We visited an organisation called ‘Open Hearts’ to deliver a drama workshop and it was wonderful to see a group of parents working so closely together to engage ypwld. This project is fantastic but it was quite disconcerting that only a small number of schools and young people would benefit from it. I was also very surprised that this project seemed to be driven by the parents and not necessarily by the education authorities. This was also apparent after a visit to Raduga Rehabilitation Centre, Light of Hope and MumiDom Centre. A highlight of the week would have to be our trip to Social Homestead “Dobraya” where we were welcomed with fantastic hospitality and lots of snow! The facilities here were very impressive (they even had an outdoor theatre!!) and I could only imagine all of the wonderful vocational activities ypwld could take part in here. Once again, it appeared that this had been set up and run by a family of a young boy with autism who were aware of the lack of suitable provision for ypwld.
After just a few days in Krasnoyarsk, I started to consider how different this was from our set up in the United Kingdom. We have a much more developed Special Education system but do we have the same level of parent engagement? I couldn’t help but wonder how we could enhance our provision in the UK by engaging with parents more and encouraging them to take a more active role in the work we do with their young people. The conference itself was very informative and it was encouraging to hear that the Russian Education Minister is in the process of creating a special education system which will enhance the learning and development of ypwld in Russia. A highlight would have to be Richard successfully encouraging 500 delegates to take part in a mirroring exercise as we presented our work on stage at the conference. It was a wonderful moment!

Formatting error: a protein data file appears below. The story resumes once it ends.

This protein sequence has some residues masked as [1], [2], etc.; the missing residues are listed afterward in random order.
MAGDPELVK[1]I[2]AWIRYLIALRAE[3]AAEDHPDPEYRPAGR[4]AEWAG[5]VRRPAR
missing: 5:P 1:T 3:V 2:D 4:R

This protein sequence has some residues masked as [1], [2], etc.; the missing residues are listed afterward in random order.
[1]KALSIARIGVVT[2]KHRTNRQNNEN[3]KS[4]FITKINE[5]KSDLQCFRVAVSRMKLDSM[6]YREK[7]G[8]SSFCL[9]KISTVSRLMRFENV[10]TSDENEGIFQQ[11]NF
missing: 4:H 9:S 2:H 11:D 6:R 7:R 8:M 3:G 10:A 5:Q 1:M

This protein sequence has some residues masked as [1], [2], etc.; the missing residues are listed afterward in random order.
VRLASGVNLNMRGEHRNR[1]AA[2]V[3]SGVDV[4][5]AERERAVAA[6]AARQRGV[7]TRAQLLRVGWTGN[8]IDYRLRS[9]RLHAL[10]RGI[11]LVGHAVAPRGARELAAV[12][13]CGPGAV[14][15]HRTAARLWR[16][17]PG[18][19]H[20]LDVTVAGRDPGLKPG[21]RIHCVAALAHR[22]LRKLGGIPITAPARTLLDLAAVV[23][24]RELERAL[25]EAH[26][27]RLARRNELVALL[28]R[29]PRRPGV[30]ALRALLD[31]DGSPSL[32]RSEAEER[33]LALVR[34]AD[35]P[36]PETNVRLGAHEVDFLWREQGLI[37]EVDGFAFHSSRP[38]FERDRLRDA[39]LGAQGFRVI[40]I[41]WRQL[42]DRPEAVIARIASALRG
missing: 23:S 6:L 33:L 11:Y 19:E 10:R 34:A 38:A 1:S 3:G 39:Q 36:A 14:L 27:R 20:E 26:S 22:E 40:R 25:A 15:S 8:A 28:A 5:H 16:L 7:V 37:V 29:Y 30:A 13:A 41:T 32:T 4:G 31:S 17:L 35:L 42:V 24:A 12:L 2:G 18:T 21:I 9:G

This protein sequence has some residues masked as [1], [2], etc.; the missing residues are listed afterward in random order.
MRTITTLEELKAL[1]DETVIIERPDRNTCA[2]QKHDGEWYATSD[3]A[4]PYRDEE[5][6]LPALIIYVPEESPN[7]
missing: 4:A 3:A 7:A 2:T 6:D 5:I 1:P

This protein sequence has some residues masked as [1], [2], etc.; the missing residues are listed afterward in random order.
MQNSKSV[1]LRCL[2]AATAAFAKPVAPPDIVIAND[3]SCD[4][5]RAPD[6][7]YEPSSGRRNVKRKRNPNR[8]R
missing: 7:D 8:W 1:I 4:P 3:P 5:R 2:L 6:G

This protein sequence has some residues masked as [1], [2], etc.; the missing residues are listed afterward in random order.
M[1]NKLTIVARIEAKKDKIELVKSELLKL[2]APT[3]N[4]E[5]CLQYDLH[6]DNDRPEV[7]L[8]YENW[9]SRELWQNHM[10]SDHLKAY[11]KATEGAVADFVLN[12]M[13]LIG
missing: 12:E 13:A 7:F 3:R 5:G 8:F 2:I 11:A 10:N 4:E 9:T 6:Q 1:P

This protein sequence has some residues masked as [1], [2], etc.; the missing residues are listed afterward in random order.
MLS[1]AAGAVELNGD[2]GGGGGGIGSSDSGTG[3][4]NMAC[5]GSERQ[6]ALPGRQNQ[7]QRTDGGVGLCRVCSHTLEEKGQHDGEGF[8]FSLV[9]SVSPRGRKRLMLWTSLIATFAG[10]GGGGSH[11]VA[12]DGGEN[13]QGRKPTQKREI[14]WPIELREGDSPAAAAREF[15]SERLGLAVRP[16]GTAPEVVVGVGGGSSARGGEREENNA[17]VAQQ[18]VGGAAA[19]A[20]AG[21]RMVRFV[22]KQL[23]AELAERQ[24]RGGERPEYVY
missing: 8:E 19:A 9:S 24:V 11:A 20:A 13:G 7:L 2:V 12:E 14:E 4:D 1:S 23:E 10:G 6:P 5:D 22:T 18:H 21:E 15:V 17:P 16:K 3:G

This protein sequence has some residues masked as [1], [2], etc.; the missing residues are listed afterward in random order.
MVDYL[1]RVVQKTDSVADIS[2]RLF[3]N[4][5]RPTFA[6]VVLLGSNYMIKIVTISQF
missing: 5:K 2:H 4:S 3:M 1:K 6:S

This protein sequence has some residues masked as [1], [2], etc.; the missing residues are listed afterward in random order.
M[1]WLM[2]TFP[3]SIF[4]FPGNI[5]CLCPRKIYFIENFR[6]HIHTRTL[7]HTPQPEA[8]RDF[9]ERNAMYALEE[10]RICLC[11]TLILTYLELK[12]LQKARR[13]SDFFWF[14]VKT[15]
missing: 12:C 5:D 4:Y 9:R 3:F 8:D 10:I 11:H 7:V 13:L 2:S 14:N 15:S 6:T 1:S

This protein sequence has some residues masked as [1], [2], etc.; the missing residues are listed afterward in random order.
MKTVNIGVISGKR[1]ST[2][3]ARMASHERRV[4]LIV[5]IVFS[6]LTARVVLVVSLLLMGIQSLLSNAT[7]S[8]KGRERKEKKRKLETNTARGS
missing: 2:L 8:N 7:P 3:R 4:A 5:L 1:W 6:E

On our final day in Krasnoyarsk, we delivered a teacher training session for around 40 adults and a small group of ypwld. Their enthusiasm and openness to the work was overwhelming and the atmosphere in the room was electric. It would have been great to have had more time to have conversations with the parents who were creating all of these opportunities and making a real difference to the lives of these young people. I left Siberia feeling inspired and amazed at how we had managed to share our theatre practice with so many people despite the fact we could not hold a conversation with most of them due to language barriers. In fact, we found there to be no real challenge in just communicating non-verbally during our time there. It felt like we were all sharing a universal language that we just knew inherently and it created a real sense of ensemble and an understanding between all of us. If we are to continue to create meaningful opportunities for ypwld then we must continue to look outside of the work we are doing individually and begin to share our practice as widely as possible. Krasnoyarsk is also a beautiful place and we met some truly wonderful people who I do hope to meet again one day.